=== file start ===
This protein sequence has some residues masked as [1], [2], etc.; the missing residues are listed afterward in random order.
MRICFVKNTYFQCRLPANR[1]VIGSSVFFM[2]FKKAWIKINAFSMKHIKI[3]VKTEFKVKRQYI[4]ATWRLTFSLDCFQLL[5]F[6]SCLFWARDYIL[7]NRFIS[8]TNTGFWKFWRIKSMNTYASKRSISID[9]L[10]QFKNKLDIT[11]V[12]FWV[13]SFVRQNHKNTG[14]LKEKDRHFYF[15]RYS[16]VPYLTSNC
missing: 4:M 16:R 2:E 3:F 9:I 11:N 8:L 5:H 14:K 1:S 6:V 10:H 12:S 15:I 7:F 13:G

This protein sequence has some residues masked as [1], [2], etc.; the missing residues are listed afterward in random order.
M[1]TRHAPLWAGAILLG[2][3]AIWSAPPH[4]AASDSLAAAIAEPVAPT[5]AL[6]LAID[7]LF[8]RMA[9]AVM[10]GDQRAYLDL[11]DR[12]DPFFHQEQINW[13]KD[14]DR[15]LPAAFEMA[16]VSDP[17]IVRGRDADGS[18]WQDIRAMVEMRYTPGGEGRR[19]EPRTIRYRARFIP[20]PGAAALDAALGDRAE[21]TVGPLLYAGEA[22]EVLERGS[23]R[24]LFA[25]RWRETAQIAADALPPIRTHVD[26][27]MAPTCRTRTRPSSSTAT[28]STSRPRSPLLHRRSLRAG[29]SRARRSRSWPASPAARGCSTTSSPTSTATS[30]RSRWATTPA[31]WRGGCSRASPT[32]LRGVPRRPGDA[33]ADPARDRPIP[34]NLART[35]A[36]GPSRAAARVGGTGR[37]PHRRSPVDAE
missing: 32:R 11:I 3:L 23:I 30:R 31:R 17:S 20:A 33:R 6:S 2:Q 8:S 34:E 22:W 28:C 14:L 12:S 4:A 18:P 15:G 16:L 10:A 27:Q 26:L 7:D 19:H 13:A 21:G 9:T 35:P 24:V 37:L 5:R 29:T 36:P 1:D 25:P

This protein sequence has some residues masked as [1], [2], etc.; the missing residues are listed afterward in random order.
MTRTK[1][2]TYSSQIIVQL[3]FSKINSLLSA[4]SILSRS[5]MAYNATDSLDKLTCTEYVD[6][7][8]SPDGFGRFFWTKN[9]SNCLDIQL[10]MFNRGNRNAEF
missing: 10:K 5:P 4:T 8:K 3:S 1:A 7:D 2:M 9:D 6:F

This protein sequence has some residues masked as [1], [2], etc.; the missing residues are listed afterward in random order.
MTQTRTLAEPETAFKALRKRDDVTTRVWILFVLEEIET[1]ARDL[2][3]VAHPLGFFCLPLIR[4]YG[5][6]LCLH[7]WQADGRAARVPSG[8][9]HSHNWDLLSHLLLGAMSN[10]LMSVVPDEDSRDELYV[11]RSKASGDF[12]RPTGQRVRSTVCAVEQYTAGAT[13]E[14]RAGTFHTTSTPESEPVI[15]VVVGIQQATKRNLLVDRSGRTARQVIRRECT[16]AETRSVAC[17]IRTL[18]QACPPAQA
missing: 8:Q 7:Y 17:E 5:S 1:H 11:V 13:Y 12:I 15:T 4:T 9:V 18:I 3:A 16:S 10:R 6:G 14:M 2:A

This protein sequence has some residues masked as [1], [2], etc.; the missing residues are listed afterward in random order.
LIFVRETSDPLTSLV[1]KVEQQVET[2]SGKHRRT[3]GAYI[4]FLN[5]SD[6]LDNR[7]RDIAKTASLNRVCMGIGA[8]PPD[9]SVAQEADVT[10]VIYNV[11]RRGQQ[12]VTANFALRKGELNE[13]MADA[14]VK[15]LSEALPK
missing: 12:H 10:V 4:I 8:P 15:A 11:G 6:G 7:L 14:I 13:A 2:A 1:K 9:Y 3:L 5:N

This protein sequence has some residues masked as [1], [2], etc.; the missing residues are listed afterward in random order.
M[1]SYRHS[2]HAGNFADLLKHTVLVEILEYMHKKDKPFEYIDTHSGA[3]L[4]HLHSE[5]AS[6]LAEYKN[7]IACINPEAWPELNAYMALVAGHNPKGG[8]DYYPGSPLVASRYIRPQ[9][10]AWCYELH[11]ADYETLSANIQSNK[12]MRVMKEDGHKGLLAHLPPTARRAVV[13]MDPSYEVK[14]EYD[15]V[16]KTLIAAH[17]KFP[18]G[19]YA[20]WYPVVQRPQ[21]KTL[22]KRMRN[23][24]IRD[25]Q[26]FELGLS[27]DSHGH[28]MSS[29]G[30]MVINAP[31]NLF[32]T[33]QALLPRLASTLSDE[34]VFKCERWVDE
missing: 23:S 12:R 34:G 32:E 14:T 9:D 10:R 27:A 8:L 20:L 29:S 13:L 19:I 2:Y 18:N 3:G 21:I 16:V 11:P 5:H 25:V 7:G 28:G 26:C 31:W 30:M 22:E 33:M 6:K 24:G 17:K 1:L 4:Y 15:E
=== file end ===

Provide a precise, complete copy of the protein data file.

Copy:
This protein sequence has some residues masked as [1], [2], etc.; the missing residues are listed afterward in random order.
MRICFVKNTYFQCRLPANR[1]VIGSSVFFM[2]FKKAWIKINAFSMKHIKI[3]VKTEFKVKRQYI[4]ATWRLTFSLDCFQLL[5]F[6]SCLFWARDYIL[7]NRFIS[8]TNTGFWKFWRIKSMNTYASKRSISID[9]L[10]QFKNKLDIT[11]V[12]FWV[13]SFVRQNHKNTG[14]LKEKDRHFYF[15]RYS[16]VPYLTSNC
missing: 4:M 16:R 2:E 3:F 9:I 11:N 8:L 5:H 14:K 1:S 6:V 10:H 12:S 15:I 7:F 13:G

This protein sequence has some residues masked as [1], [2], etc.; the missing residues are listed afterward in random order.
M[1]TRHAPLWAGAILLG[2][3]AIWSAPPH[4]AASDSLAAAIAEPVAPT[5]AL[6]LAID[7]LF[8]RMA[9]AVM[10]GDQRAYLDL[11]DR[12]DPFFHQEQINW[13]KD[14]DR[15]LPAAFEMA[16]VSDP[17]IVRGRDADGS[18]WQDIRAMVEMRYTPGGEGRR[19]EPRTIRYRARFIP[20]PGAAALDAALGDRAE[21]TVGPLLYAGEA[22]EVLERGS[23]R[24]LFA[25]RWRETAQIAADALPPIRTHVD[26][27]MAPTCRTRTRPSSSTAT[28]STSRPRSPLLHRRSLRAG[29]SRARRSRSWPASPAARGCSTTSSPTSTATS[30]RSRWATTPA[31]WRGGCSRASPT[32]LRGVPRRPGDA[33]ADPARDRPIP[34]NLART[35]A[36]GPSRAAARVGGTGR[37]PHRRSPVDAE
missing: 32:R 11:I 3:L 23:I 30:R 31:R 17:S 20:A 33:R 6:S 2:Q 8:S 34:E 22:W 28:C 14:L 12:S 4:A 18:P 15:G 16:L 10:A 27:Q 26:L 7:D 19:H 13:A 21:G 9:T 35:P 24:V 37:L 5:R 29:T 36:P 1:D 25:P

This protein sequence has some residues masked as [1], [2], etc.; the missing residues are listed afterward in random order.
MTRTK[1][2]TYSSQIIVQL[3]FSKINSLLSA[4]SILSRS[5]MAYNATDSLDKLTCTEYVD[6][7][8]SPDGFGRFFWTKN[9]SNCLDIQL[10]MFNRGNRNAEF
missing: 10:K 5:P 4:T 8:K 3:S 1:A 7:D 2:M 9:D 6:F

This protein sequence has some residues masked as [1], [2], etc.; the missing residues are listed afterward in random order.
MTQTRTLAEPETAFKALRKRDDVTTRVWILFVLEEIET[1]ARDL[2][3]VAHPLGFFCLPLIR[4]YG[5][6]LCLH[7]WQADGRAARVPSG[8][9]HSHNWDLLSHLLLGAMSN[10]LMSVVPDEDSRDELYV[11]RSKASGDF[12]RPTGQRVRSTVCAVEQYTAGAT[13]E[14]RAGTFHTTSTPESEPVI[15]VVVGIQQATKRNLLVDRSGRTARQVIRRECT[16]AETRSVAC[17]IRTL[18]QACPPAQA
missing: 8:Q 7:Y 17:E 5:S 1:H 11:V 13:Y 12:I 15:T 4:T 9:V 18:I 3:A 16:S 10:R 6:G 14:M 2:A

This protein sequence has some residues masked as [1], [2], etc.; the missing residues are listed afterward in random order.
LIFVRETSDPLTSLV[1]KVEQQVET[2]SGKHRRT[3]GAYI[4]FLN[5]SD[6]LDNR[7]RDIAKTASLNRVCMGIGA[8]PPD[9]SVAQEADVT[10]VIYNV[11]RRGQQ[12]VTANFALRKGELNE[13]MADA[14]VK[15]LSEALPK
missing: 12:H 10:V 4:I 8:P 15:A 11:G 6:G 7:L 14:I 13:A 2:A 1:K 9:Y 3:L 5:N

This protein sequence has some residues masked as [1], [2], etc.; the missing residues are listed afterward in random order.
M[1]SYRHS[2]HAGNFADLLKHTVLVEILEYMHKKDKPFEYIDTHSGA[3]L[4]HLHSE[5]AS[6]LAEYKN[7]IACINPEAWPELNAYMALVAGHNPKGG[8]DYYPGSPLVASRYIRPQ[9][10]AWCYELH[11]ADYETLSANIQSNK[12]MRVMKEDGHKGLLAHLPPTARRAVV[13]MDPSYEVK[14]EYD[15]V[16]KTLIAAH[17]KFP[18]G[19]YA[20]WYPVVQRPQ[21]KTL[22]KRMRN[23][24]IRD[25]Q[26]FELGLS[27]DSHGH[28]MSS[29]G[30]MVINAP[31]NLF[32]T[33]QALLPRLASTLSDE[34]VFKCERWVDE
missing: 23:S 12:R 34:G 32:E 14:T 9:D 10:R 27:A 8:L 20:L 29:S 13:L 19:I 2:Y 18:N 3:G 21:I 16:V 11:P 5:H 25:V 7:G 28:G 26:C 31:W 30:M 22:E 33:M 6:K 24:G 17:K 1:L 4:Y 15:E